Sexy baby and the not unusual sex

2013/01/sexy-baby-poster1.jpg

Choosing which news to feature on Ayzad.com is usually pretty straightforward. This is a site about unusual sex after all, so whenever I stumble on a story about an uncommon kink, product, event or simply an original angle on the most common and fun pastime in the world, I often publish it. As a journalist, I only try to stay away from dubious news: to make an example, I am not convinced that the recent virginity auction scandal isn’t anything but a publicity stunt, so this is all the coverage I’m giving it until further developments.
Morality is never an issue, though, just as my readers’ judgment: I can be many things, but not a hypocrite. And this is why this specific news piece baffled me for quite some time before I decided to feature it. The point, you see, is that the media and the Web are all over it but I just can’t understand what’s so unusual or newsworthy about it – except the reactions it is arousing.

The story is about a documentary called Sexy baby, which was very well received at a number of movie festivals and is currently getting limited screenings around the United States. One of its main character is Winnifred, a girl who the two female directors followed from her 12 through her 15 documenting her exposure and reaction to porn. While the film’s attitude is remarkably objective and encouraging a mature discussion, it looks like most reactions to it are of the «OMG, we live in a mad world and everyone should be outraged and panicking about it» variety. And this is where they are losing me.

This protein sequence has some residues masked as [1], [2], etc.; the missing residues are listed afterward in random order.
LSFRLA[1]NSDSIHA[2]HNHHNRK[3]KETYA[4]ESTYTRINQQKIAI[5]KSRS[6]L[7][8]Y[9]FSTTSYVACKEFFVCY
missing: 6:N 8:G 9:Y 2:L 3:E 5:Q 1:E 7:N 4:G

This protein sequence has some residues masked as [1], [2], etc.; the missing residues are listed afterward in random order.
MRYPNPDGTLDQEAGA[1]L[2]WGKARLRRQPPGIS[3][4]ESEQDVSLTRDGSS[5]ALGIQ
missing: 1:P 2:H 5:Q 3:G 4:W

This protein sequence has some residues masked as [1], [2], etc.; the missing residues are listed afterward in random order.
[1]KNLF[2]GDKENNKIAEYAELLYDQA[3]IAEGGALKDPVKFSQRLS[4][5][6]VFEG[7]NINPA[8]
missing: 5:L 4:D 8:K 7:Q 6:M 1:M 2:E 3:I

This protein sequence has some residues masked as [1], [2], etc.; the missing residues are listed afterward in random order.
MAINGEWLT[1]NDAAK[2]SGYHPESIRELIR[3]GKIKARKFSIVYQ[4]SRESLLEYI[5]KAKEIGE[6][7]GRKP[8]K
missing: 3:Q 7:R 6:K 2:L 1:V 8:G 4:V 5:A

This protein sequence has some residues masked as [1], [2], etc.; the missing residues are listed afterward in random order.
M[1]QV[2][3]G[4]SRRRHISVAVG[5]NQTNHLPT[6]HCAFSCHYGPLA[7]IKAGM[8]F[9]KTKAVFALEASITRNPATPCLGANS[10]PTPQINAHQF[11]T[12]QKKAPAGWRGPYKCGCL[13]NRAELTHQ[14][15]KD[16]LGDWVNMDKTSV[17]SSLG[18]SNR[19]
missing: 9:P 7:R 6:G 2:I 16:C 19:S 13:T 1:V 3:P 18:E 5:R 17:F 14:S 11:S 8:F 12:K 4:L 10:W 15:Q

I mean, I do understand that for some political types out there getting all flustered about teenagers’ sexuality (or sex in general) is the fashionable thing to do; I can also appreciate that many parents are overwhelmed by sexual education… But can anybody convince me that minors knowing about porn is really such unexpected news? Let me throw a few figures at you. In industrialized countries:

  • 80% of adults are pornography users;
  • The average age of first exposure to graphical sex is currently 9;
  • 7 out of 10 kids over 10 access online porn through computers or mobiles;
  • For 89% of teenagers porn is the only form of “sex education”.

You are forgiven if you didn’t knew the actual numbers, but I’d be very surprised if you weren’t familiar with the simple reality that children are curious – just like you were at their age – and doubly so when it comes to “forbidden” knowledge. Information technology just made their access to adult content easier.

But it would be obscenely coward to put the blame on the kids. In fact, a very good point of Sexy baby is about the widespread cultural sexualization of children. Where were you when child beauty pageants became an acceptable form of exploitainment? Or blatantly sexual toys became normal? Should we talk about lingerie for four-years old girls? Push-up bras and thongs for seven-years old? As Winnifred says in the documentary, what else could you think all of this would lead to?

This is why the incredible hypocrisy surrounding the film astounds me. I just can’t conceive that any parent could behave so irresponsibly towards their children and fake indignation whenever anybody simply acknowledges reality. In fact, I am expecting quite a bit of flak myself just for having mentioned the topic.

While I have no kids myself and I can offer but a very modest opinion about all of this, I feel obliged to remind the parents who read me that giving their children a proper and sensible sex education is a duty and a necessity. They probably won’t grow up traumatized if you don’t, but they will sure lead happier lives if they are given the tools to understand and deal with the complexity, the risks and the joys of such an important part of life itself.
If more of you did, we wouldn’t need things like Make love, not porn, which is an online resource to teach young (and not so young) people what real sex is about. Sexy baby wouldn’t cause such a ruckus. And I could happily go back to write about really unusual sex.

Line
Line